Judgment Night trailer

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Just to make everything clear before I get into all of this, I do not believe in the whole "so bad it's good" thing.

I think it's a total cop-out that's used by those that are scared to give a real opinion. I put it right up there with "I liked their first record, but everything after that sucked." (Boom. Roasted.)

I'm saying this because someone is bound to think I'm fucking with them when I talk about the movie/soundtrack that I'm about to dive into.

Judgment Night, motherfuckers.

This is, unquestionably, one of my favorite films of the '90s. Chock full of an all-star B-list cast, great scenes of violence, and... Everlast, it was a 100+ minute R-rated game of cat-and-mouse.

I first found out about it when Denis Leary was on the Letterman show a few months before it came out. He quickly mentioned the plot and made a little comment about Everlast (of House of Pain, for you sadly uninformed...) being one of the Irish thugs. This, of course, piqued my interest until I saw the first trailer and got all weak in the knees. I love "wrong side of the tracks" films. Love them. And this little bastard was going to give me a nice dose.

Judgment Night came out in the perfect era for me: 1993, 16 years old, and a freshman in my shitty little high school. Optimal time to sneak into an R-rated film and bask in its glory, which I very much did.

The opening scenes of Emilio Estevez saying goodbye to his wife before Jeremy Pivens drives down the street in a huge RV, talking shit....classic. You know the deal...big guys night out, headed to a boxing match, etc., etc., etc., blah blah blah. It doesn't really matter where they were going, you just knew it was all going to go wrong. The rest of the bro-crew was made up of Stephen Dorff (playing Emilio's delinquent brother-in-law) and Cuba Gooding, Jr. (in one of his most over-acted roles EVER. Right up there with everything Crispin Glover has done. Cuba....what happened? Did playing a mentally challenged water boy in Radio flip a switch in you?).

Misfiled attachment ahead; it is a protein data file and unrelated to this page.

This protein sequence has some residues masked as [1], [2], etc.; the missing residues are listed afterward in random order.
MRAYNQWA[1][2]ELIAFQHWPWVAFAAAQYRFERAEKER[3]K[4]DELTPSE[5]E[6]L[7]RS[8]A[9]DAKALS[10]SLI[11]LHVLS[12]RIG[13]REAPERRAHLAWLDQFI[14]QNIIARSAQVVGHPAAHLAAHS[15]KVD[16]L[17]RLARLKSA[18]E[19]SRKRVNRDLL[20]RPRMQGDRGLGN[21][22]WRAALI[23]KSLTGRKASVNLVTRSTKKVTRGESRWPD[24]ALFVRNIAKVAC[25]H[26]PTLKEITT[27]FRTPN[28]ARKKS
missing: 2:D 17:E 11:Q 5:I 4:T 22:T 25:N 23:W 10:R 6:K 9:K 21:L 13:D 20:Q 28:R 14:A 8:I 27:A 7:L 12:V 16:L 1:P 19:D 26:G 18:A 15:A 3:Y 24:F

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I'm not going to dissect the whole movie, so I'll hit the "wrap it up" box and do this lightning fast. Evidently, I'm long-winded.

1 - Traffic jam on the way to the match.
2 - "We're going to miss the fight!"
3 - "No way...I know this shortcut off the highway that I've never taken....let's do it!"
4 - "Fuck...where are we?"
5 - You, my fine men, are in the gritty south side of Chicago, which, evidently, has become some sort of post-apocalyptic war zone.
6 - Fallon (Denis Leary) shoots the dude from 21 Jump Street in the head. He then sees the lost boys have witnessed the murder.
7 - "No witnesses! Get them!"
8 - RV accident.
9 - Dudes on the run while Fallon and his merry men of crime chase after them. (Gang includes Everlast and awesome character actor Peter Greene.)
10 - A lot of people die.
11 - Fantastic final showdown.

Okay. I got it all out of the way. Quick enough for you? Good.

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Now, let me dissect a few things to support my opinion.

Everyone in this film nails their role... perfectly. Pivens plays a slime ball smooth talker. Cuba plays the dude with "pride" that's ready to back his boys. Dorff plays a spazz. Estevez is like he is in most roles, which is the everyman that has to stand up and defend his life in order to make it back home to his family.